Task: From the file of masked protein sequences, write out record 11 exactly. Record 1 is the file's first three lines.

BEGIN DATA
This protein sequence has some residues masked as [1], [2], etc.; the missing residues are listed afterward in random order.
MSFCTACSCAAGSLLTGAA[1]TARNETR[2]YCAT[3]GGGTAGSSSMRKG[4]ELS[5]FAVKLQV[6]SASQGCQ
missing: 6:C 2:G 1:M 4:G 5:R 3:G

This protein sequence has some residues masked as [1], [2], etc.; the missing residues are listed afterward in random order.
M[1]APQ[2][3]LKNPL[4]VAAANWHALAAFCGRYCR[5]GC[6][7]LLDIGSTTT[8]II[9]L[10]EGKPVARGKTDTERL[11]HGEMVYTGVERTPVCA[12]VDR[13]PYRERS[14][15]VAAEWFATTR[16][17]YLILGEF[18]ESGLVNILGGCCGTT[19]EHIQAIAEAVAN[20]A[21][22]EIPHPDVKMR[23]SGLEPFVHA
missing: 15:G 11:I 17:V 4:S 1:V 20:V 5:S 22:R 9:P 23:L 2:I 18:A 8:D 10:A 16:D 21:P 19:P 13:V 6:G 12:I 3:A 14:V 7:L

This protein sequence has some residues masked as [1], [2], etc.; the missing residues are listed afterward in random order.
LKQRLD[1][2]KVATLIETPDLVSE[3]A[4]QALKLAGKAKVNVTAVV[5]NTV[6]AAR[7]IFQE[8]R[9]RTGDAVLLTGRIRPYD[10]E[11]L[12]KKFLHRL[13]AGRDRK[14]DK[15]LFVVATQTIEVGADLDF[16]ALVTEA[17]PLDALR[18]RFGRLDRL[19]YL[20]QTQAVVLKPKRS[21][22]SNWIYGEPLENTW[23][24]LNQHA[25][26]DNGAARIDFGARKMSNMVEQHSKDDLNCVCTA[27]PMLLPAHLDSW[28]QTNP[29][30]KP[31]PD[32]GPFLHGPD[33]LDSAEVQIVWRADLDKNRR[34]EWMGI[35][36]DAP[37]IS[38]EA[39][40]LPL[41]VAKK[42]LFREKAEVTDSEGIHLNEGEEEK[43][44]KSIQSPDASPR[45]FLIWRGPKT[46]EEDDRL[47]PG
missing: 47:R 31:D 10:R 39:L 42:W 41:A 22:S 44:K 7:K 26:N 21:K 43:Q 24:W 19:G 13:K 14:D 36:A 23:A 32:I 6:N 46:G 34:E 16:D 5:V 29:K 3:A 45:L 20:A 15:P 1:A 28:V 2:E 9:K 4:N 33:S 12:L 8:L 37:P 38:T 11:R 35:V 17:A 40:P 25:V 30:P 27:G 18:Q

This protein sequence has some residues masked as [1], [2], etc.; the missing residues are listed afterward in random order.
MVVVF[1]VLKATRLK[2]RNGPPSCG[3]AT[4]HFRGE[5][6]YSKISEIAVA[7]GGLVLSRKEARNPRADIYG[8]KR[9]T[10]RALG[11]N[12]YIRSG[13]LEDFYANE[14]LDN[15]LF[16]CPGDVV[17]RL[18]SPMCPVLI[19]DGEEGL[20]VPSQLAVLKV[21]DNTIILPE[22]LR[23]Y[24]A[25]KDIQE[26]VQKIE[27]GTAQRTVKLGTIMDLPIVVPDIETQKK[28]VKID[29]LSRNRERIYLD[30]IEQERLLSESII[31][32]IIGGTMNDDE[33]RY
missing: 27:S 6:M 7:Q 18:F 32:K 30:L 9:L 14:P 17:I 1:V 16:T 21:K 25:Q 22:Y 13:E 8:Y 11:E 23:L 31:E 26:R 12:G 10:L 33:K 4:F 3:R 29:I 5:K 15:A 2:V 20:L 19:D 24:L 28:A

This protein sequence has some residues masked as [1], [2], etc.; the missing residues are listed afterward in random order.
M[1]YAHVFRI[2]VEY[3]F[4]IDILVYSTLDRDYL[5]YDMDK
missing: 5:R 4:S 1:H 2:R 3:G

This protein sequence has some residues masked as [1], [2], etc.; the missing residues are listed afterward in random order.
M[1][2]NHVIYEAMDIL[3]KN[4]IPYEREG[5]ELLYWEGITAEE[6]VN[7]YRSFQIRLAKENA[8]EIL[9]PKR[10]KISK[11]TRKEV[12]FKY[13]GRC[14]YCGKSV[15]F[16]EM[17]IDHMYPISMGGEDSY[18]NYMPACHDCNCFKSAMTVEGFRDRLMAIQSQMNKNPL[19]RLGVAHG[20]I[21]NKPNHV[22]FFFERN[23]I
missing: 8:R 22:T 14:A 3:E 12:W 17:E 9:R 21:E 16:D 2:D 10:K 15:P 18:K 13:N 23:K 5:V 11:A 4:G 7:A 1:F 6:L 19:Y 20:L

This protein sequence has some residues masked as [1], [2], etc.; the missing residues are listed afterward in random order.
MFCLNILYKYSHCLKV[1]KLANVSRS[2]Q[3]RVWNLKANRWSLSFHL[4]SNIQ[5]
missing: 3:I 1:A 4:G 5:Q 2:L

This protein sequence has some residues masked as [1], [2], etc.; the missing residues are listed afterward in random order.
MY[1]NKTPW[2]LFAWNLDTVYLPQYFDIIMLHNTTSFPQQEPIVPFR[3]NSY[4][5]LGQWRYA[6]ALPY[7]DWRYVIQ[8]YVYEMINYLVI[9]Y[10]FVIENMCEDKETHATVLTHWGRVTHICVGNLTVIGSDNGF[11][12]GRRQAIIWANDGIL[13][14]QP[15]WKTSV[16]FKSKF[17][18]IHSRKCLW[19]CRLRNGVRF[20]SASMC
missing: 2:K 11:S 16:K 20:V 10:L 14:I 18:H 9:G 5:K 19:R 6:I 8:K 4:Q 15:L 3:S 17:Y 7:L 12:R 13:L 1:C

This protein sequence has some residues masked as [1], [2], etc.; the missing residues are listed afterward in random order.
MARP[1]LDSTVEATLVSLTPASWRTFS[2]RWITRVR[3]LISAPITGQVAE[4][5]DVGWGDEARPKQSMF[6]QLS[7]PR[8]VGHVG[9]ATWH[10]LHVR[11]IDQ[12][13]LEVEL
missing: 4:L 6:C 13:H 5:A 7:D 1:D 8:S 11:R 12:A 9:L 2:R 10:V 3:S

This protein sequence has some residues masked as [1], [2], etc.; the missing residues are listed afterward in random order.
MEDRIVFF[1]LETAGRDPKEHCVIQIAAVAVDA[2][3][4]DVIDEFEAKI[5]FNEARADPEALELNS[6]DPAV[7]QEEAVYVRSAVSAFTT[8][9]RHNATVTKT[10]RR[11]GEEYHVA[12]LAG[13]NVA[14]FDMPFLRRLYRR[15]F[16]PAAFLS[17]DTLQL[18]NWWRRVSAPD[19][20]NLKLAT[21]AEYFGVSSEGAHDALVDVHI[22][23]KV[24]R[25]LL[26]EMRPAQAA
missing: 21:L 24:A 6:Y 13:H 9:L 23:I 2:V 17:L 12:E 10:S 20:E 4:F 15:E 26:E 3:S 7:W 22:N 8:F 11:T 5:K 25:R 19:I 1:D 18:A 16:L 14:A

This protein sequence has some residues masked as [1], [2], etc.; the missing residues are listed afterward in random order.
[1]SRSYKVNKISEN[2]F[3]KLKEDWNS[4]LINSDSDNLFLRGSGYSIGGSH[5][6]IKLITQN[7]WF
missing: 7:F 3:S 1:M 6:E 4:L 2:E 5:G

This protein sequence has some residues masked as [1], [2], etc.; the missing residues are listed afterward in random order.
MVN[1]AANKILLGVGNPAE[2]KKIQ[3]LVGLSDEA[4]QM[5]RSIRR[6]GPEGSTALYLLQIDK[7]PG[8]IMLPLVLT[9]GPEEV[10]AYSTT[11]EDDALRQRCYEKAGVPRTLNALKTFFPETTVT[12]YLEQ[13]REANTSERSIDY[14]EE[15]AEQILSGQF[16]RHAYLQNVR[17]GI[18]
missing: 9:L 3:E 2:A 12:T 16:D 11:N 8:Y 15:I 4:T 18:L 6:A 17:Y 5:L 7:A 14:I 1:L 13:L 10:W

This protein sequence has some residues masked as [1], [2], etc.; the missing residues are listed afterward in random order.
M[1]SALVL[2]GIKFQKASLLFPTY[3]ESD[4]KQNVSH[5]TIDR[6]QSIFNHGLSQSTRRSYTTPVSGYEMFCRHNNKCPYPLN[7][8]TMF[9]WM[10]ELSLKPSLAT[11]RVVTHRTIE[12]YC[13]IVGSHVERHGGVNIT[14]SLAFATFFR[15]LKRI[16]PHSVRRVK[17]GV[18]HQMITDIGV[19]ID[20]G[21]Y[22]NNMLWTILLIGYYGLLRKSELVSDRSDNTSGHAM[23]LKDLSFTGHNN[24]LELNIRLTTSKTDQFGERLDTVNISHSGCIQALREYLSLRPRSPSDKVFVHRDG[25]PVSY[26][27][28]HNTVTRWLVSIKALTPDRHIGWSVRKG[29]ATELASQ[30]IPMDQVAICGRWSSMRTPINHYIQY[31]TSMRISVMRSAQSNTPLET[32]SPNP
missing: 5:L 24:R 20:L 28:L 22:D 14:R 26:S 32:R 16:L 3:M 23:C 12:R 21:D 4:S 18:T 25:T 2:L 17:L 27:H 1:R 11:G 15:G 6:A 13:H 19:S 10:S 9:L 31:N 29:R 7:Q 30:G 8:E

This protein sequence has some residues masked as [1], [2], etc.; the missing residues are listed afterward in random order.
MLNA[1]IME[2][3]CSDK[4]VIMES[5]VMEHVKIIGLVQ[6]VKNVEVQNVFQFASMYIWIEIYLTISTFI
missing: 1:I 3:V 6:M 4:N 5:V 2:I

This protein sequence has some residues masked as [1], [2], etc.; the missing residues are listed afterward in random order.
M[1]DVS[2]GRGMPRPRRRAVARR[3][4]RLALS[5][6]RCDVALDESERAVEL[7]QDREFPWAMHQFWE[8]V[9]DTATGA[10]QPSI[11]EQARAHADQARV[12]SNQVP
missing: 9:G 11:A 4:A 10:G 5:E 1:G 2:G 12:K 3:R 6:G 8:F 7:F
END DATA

This protein sequence has some residues masked as [1], [2], etc.; the missing residues are listed afterward in random order.
[1]SRSYKVNKISEN[2]F[3]KLKEDWNS[4]LINSDSDNLFLRGSGYSIGGSH[5][6]IKLITQN[7]WF
missing: 7:F 3:S 1:M 6:E 4:L 2:E 5:G